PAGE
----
How to leverage Supplier Data for Climate Disclosure according to ISSB IFRS S2
Your Quick Guide to leverage supplier-specific data for ISSB IFRS S2 climate reporting requirements.
In Europe the CSRD is asking more than 50.000 companies to report on their sustainability efforts, whereas internationally the International Sustainability Standards Board (ISSB) is taking the reins from the Task Force on Climate-Related Financial Disclosures (TCFD).
In June 2023, the ISSB introduced its inaugural sustainability disclosure standards, including the IFRS S2, which focuses on climate-related disclosures. These standards, while not redefining industry-specific metrics, build on established frameworks such as the Sustainability Accounting Standards Board (SASB) and Climate Disclosure Standards Board (CDSB), now under ISSB’s stewardship.
In the following, we explore what supplier climate data has specifically to do with IFRS S2.
Why Supplier Data is Crucial for Sustainability Reporting
Supplier data, particularly greenhouse gas (GHG) emissions data, plays a pivotal role in a company’s Scope 3 decarbonization strategy. While it profoundly impacts financial disclosures, it in general impacts the capability of a company to reach its climate targets. Surprisingly, many companies however underestimate the significance of engaging suppliers in this process, often neglecting the limitations of relying solely on spend-based estimates for emissions.
Key Highlights of Effective Supplier Data for Climate Disclosure
When driving decarbonization, companies benefit tremendously from supplier specific data. It supports:
- Prioritizing primary supplier data for accurate Scope 3 reporting.
- Assessing climate maturity of suppliers for supply chain transparency and credibility.
- Enhancing mitigation efforts by focusing on improving suppliers’ climate maturity.
- Recognizing the necessity of supplier-reported data for credible progress tracking.
Get Started: Unpacking ISSB Guidance on Supplier Data
IFRS S2’s requirement to disclose mechanisms for overseeing progress toward climate targets highlights the that estimated emissions data do not work for any company with credible Scope 3 targets.
- Inconsistent updates in emissions factors databases hinder progress monitoring.
- Industry averages fail to identify reduction opportunities, when you strive to reduce emissions.
- The absence of a verifiable way to attribute upstream reductions to Scope 3 emissions.
Supplier Data Governance goes from Progress Monitoring Towards Targets
IFRS S2 shows, that for a comprehensive understanding of the supply chains’ climate maturity, a company must go beyond merely identifying and engaging Tier 1 suppliers.
A thorough climate supply chain strategy rather includes:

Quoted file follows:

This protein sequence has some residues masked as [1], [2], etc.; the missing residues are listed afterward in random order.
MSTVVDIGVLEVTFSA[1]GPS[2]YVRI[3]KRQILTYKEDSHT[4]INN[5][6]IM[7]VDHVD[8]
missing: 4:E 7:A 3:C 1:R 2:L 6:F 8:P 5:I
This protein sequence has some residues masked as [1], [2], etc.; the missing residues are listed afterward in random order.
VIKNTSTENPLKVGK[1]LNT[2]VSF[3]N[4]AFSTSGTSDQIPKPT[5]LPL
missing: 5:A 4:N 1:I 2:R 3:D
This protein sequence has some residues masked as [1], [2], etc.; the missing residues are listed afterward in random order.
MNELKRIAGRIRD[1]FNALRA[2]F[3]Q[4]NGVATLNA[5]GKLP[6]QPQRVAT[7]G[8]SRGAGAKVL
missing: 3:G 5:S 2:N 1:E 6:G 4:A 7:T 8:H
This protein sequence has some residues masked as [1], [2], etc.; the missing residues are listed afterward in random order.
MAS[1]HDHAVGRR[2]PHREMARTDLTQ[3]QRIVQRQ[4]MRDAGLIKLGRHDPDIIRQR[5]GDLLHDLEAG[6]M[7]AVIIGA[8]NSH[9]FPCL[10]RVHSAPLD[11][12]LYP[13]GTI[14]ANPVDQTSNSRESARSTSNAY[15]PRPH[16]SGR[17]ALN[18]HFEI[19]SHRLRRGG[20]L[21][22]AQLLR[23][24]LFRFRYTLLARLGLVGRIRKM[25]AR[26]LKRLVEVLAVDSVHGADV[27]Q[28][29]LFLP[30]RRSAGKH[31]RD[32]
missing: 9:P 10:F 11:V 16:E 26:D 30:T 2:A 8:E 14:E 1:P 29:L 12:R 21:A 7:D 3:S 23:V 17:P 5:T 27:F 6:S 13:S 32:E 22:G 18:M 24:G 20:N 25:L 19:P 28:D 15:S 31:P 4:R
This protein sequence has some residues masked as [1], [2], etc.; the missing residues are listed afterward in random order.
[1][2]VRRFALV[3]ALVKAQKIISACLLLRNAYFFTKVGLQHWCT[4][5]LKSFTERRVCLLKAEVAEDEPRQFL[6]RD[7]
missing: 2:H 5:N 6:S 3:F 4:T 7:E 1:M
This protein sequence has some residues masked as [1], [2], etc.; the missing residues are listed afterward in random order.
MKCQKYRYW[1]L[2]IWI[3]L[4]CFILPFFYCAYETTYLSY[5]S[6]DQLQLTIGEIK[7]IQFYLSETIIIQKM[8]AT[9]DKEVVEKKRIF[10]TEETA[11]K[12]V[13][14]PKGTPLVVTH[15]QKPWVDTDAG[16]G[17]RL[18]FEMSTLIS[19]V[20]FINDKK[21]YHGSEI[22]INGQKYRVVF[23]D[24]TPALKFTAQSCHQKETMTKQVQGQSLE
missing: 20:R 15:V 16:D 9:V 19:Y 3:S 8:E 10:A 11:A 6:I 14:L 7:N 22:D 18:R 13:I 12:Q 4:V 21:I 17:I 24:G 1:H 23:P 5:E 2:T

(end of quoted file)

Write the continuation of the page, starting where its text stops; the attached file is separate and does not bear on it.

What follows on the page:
- Mapping the entire supply chain (beyond Tier 1) according to segments, categories and relevance.
- Assessing the climate risks by a supplier screening approach upfront of the upstream suppliers.
- Contacting and engaging suppliers with high risk profiles to align with climate targets.
Moving towards Shared Climate Strategy to Address Value Chain Vulnerabilities
To respond effectively to existing climate risks and meet set reduction targets, companies rely on supplier data. It addresses not only their data need for disclosure and reporting requirements, but allows to create a foundation for a shared agenda in the supply chain.
With companies gain valuable insights about the climate targets set, emission data and reduction efforts taken in their supply chain, suppliers can benchmark their climate maturity and become preffered suppliers if they implement rapid actions.
A shared climate supply chain program therefore holds the potential to support a collaborative decarbonization journey, that empowers companies and suppliers alike to lead in the current the market transition.
How to Scale: Collecting and Utilizing Supplier Climate Data Effectively
IFRS S2 underscores the importance of supplier-reported data for disclosing value chain activities, and associated Scope 3 emissions.
However, engaging suppliers presents typically a unique set of challenges:
- Low response rates
- Inconsistent or low-quality data
- Incomplete supplier coverage
- Time-consuming processes
- Limited post-data collection supplier engagement
Working with companies across industries, find here our Best Practices for Engaging Suppliers
Map your suppliers (entire supply chain) based on spend-based estimations first.
- Screen supplier data upfront using an AI-Pipeline before sending out surveys.
- When starting your supplier survey program, focus on clear communication of simple data requests with an easy Climate Readiness Check.
- Adopt a data-driven solution for streamlined data collection and analysis.
- Start simple first, but increase your data granularity over time! Focus on data verification, e.g. with a Climate Performance Assessment of Top Suppliers.
- Integrate climate data into your existing systems, for enhanced cross-team decision-making!
Every buying decision is a climate decision, support your team in taking smart climate choices!
Doing so, supplier-reported data is integral, also for the IFRS S2 framework. If requires effective supply chain engagement to meet your climate targets, work on reduction efforts and report transparently on the climate actions taken in your supply chain.